As I wrote before the federal trial of John Edwards on campaign finance violation charges began, the former Democratic senator, vice presidential and presidential candidate is an easy person to dislike. No doubt many, if not most Americans, think a federal prison camp is too easy a punishment for a pompous, vain gasbag who publicly cheated on a much-admired wife while she was dying of cancer. But being a loathsome scoundrel is not a federal offense. Then again neither are the deeds for which federal prosecutors seek to have him jailed.
This truth was brought home today in court when the judge ruled the defense couldn’t present as a witness a former head of the Federal Elections Commission who was prepared to testify that Edwards’s actions that are alleged by the government to be crimes, were, in fact, not violations of the law. In spite of the inexplicable decision to exclude that rather pertinent piece of evidence, the defense was able to present the testimony of the chief financial officer of his campaign, who pointed out that the FEC actually approved the records submitted by his 2008 presidential effort. That renders the prosecutors’ attempt to claim the failure to report the money a prominent supporter donated to help cover up his affair was a crime a legal absurdity. The day’s events make it more clear than ever what is going on in this case is not just a typical example of prosecutorial overreach in which the government seeks to make an example of an unpopular rich person. Rather, it is an unprincipled and dangerous attempt to extend the reach of an already ambiguous set of laws in order to criminalize campaign donations.
The government seems to think that by treating any money spent on behalf of a presidential candidate as a reportable donation it can establish a broad legal precedent. Though few would weep if Edwards were jailed because of the money spent to hush up his tawdry personal scandals, if this is a crime, then virtually anything done with or on behalf of a candidate even if it is not spent on campaign expenses can be treated as a donation and therefore be regulated. Were the courts to let them get away with this sleight of hand legal maneuver, it would be a huge power grab on the part of the federal government. It would give U.S. attorneys and their masters at the Justice Department the ability to trump up prosecutions against any politician they didn’t like, including those who are not quite as hard to like as John Edwards.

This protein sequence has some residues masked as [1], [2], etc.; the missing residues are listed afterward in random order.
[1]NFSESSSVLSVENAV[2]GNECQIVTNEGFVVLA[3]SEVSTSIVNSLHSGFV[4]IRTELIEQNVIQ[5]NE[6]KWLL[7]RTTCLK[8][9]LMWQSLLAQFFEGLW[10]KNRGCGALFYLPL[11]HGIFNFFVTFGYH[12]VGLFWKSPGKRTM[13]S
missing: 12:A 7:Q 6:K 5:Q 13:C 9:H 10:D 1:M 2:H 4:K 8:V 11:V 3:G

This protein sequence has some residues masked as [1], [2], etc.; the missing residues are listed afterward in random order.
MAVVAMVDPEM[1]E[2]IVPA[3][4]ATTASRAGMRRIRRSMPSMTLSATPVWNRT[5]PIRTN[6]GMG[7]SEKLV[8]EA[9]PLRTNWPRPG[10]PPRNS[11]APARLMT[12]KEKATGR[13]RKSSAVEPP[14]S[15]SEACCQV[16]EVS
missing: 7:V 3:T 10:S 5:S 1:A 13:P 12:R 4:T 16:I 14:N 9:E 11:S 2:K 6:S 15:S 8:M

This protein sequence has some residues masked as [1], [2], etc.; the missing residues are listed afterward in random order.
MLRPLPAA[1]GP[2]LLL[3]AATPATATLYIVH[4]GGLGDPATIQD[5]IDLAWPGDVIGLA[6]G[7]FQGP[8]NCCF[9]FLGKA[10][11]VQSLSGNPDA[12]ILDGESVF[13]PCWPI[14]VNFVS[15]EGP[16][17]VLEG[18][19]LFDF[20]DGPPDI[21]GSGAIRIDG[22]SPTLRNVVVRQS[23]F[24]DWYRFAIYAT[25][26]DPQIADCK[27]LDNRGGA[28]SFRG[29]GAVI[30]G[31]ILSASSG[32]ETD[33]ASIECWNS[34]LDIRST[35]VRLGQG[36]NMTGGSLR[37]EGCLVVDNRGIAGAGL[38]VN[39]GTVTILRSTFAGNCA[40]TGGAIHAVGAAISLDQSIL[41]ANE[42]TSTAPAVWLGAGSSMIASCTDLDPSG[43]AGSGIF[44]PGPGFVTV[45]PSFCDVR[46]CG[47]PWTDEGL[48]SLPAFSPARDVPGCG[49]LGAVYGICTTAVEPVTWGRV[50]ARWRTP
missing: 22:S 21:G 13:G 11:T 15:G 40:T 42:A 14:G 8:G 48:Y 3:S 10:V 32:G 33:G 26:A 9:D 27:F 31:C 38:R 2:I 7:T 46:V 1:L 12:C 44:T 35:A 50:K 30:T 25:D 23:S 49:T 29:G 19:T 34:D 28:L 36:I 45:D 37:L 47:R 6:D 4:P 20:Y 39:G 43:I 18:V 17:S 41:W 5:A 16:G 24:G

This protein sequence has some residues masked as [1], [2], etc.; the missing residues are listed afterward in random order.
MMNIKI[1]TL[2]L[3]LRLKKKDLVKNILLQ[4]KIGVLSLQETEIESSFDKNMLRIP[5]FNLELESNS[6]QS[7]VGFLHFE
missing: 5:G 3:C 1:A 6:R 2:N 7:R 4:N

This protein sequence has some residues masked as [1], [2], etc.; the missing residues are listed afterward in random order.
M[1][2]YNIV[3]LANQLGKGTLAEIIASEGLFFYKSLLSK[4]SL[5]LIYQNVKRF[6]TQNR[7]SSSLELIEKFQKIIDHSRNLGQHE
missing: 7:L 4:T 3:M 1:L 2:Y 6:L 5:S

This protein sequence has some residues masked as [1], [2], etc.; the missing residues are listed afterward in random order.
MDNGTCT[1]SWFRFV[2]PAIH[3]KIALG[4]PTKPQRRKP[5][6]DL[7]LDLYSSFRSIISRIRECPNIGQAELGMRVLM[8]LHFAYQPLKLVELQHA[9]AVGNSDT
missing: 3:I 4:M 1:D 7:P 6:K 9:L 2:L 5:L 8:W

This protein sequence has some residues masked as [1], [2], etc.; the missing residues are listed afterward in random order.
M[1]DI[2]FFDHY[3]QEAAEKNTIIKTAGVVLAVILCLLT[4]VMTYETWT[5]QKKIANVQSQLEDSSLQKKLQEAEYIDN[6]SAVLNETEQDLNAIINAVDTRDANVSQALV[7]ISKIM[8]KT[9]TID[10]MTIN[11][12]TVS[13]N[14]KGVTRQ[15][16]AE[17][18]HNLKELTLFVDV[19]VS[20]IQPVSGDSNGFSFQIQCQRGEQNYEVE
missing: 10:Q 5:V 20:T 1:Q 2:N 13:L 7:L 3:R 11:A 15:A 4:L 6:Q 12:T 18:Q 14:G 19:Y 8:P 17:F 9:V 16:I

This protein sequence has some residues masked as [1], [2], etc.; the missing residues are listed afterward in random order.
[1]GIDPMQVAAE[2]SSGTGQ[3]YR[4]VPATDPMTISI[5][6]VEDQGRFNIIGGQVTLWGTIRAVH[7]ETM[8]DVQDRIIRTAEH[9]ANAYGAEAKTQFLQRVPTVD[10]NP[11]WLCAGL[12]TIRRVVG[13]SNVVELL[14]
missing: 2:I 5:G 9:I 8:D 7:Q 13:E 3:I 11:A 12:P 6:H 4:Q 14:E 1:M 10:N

This cannot be allowed to happen. What is going on in that courtroom is nothing less than a show trial with potentially dangerous consequences for not only politicians but also the free speech rights of Americans to express political opinions that are financed by contributions. We already knew the movement to enact increasingly onerous and confusing campaign finance laws was a blight on our democracy. But the effort to criminalize John Edwards’s peccadilloes is particularly perilous for the future of fair elections.
Unfortunately, the trial judge in this case may have bought into the elastic logic that is the foundation of the government’s case. We can only hope that even if the jury in this case is blind to the prosecution’s misconduct here that an appeals court will eventually point out that what is going on in North Carolina is a travesty of justice.